Published September 21, 2015
In its long awaited rate decision, the Federal Reserve Open Market Committee held short-term rates near zero. Citing lack of inflation and international turmoil, the Fed put off its anticipated rate increase. Leading up to the decision there was a great deal of uncertainty. Economists were almost evenly divided on whether or not the Fed would raise rates, but the dollar, commodity markets and Treasury and equity markets all pointed to no increase; they were right.
The Fed has long said that its decision would be data driven; it looked into its data and decided it was just not the time, even though pressure has built for a rate increase. The Fed has long wanted to raise rates, and at every meeting an increase is on the agenda; however, each time the Fed has decided that this time is not the right time.
Others think that there will never be a perfect time, and raising rates is the right thing to do. But many felt the Fed would be risking too much in raising rates. Christine Lagarde, head of the International Monetary Fund, warned against a rate increase. Larry Summers, former Secretary of the Treasury, joined Lagarde as did many notable bond managers.
The Fed was placed in a position that if it raised rates, and the weak economy suffered, it would have to reverse course and then lose all credibility. In addition, it had not prepared the market for an increase. Chairwoman Janet Yellen had not made a public comment about rates for 60 days. Members of the Open Market Committee had made conflicting statements regarding rates. During the June 15 meeting, 15 of the 17 officials said they expected rates to rise this year. As of Sept. 17, that number had dropped to 13. Additionally, the projections of Fed board members showed a distinct drop in the amount of future increases, and a stretching out to the dates for an increase. The board members have become less optimistic about growth in the U.S. economy. In June they predicted growth of 2 percent to 2.3 percent, but now they project a growth rate of 1.8 percent to 2.2 percent.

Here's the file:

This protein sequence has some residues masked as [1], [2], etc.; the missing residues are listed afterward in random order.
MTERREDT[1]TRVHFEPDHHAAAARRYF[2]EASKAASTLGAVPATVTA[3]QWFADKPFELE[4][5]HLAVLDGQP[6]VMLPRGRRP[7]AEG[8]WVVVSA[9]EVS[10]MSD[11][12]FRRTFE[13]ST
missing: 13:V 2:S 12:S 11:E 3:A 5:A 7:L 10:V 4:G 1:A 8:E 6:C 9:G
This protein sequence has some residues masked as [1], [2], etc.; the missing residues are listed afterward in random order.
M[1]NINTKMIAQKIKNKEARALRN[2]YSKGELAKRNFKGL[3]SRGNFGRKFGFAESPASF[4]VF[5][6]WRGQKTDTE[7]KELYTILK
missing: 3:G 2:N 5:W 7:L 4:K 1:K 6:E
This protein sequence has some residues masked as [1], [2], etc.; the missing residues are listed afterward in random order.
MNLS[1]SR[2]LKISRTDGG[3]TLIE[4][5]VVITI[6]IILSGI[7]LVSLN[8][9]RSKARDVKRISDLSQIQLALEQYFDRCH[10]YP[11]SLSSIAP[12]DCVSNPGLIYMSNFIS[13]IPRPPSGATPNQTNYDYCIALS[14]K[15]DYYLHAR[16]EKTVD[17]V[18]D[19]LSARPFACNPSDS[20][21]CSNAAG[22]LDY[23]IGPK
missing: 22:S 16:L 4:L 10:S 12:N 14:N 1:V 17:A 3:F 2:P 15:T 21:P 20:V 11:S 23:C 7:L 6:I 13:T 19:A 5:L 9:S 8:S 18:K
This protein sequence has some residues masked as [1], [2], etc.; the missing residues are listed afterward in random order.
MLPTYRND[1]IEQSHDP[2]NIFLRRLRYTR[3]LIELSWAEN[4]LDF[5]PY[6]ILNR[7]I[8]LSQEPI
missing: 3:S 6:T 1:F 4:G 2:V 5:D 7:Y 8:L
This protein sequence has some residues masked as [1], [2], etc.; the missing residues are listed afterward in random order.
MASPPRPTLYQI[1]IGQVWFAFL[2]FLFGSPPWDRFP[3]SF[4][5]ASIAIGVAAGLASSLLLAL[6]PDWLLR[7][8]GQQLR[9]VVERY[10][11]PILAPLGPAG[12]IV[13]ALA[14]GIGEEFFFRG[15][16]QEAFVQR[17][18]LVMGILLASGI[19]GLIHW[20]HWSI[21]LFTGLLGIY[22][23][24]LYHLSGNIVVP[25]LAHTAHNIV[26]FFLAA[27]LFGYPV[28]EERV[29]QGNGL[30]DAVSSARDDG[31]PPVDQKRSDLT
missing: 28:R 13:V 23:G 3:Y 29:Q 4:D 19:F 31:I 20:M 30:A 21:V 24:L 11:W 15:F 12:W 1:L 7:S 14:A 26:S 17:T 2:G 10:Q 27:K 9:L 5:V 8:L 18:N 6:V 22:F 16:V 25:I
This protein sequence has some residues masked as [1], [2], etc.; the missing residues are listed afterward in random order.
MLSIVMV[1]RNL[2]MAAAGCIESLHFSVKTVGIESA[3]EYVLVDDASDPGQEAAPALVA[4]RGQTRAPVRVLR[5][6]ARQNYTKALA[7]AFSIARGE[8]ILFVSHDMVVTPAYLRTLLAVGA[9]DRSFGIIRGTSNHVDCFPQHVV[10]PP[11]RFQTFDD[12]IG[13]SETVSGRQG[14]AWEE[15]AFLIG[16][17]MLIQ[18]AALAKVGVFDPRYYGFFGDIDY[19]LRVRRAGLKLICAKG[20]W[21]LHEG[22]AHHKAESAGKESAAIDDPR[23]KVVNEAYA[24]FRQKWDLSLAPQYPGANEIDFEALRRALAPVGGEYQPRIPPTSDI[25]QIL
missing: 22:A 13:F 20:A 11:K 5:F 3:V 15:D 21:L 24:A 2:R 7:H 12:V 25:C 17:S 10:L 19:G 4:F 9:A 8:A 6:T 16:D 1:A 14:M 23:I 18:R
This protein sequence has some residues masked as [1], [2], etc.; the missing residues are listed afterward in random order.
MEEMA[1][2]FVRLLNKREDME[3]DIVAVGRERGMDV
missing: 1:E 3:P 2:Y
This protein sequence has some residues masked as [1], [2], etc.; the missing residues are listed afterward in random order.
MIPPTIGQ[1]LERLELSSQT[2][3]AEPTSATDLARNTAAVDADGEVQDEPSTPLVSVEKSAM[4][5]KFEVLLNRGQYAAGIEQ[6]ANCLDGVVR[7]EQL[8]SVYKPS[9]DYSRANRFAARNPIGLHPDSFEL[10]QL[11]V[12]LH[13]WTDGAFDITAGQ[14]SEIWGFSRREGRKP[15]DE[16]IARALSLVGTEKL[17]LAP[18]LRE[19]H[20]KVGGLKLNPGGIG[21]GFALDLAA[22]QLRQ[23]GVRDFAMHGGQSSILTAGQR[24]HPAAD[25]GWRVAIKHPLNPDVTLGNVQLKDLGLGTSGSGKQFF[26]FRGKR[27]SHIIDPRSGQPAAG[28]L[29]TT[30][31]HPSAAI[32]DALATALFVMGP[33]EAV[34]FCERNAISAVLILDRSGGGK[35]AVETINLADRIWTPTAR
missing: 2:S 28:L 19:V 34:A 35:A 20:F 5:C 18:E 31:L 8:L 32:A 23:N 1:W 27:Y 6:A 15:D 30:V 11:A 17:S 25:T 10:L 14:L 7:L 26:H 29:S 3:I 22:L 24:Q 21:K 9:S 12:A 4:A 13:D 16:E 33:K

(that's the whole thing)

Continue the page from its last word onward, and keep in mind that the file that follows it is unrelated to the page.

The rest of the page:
A slower growing economy has less ability to absorb rate increases. The Fed, however, projects the unemployment rate to fall further, reaching 4.8 percent by the end of 2016. It doesn’t see inflation rising to 2 percent until 2018, near the end of Yellen’s first term as chairwoman, and the second year of the next presidency.
In putting off a rate increase, Yellen, who is known as risk averse, stayed to her course of gradual moves.
The effect on equity markets was immediate. Market averages fell, then recovered, only to fall at the close with the Dow down 65 points and the S&P down five points. The NASDAQ was up five points. The dollar fell, Treasury yields fell, commodities fell, and gold fell. The fall in the dollar should aid exporters and multinational firms. Lower yields should help borrowers, particularly mortgage borrowers and housing, but hurt savers and banks.
Now we can start worrying about when the next increase will occur. Yellen noted that a “great majority” of Fed officials expected a rate increase this year. With December as the next regularly scheduled meeting, they have only one more chance in 2015, unless they shock the market with an inter-meeting increase. Treasury futures place the expected increase into next year, not this one.
At Rutherford Investment Management, we think a December increase is “too close to call,” but would not be surprised if the rate increase was deferred until 2016.
William Rutherford is the founder and portfolio manager of Portland-based Rutherford Investment Management. Contact him at 888-755-6546 or firstname.lastname@example.org. Information herein is from sources believed to be reliable, but accuracy and completeness cannot be guaranteed. Investment involves risk and may result in losses.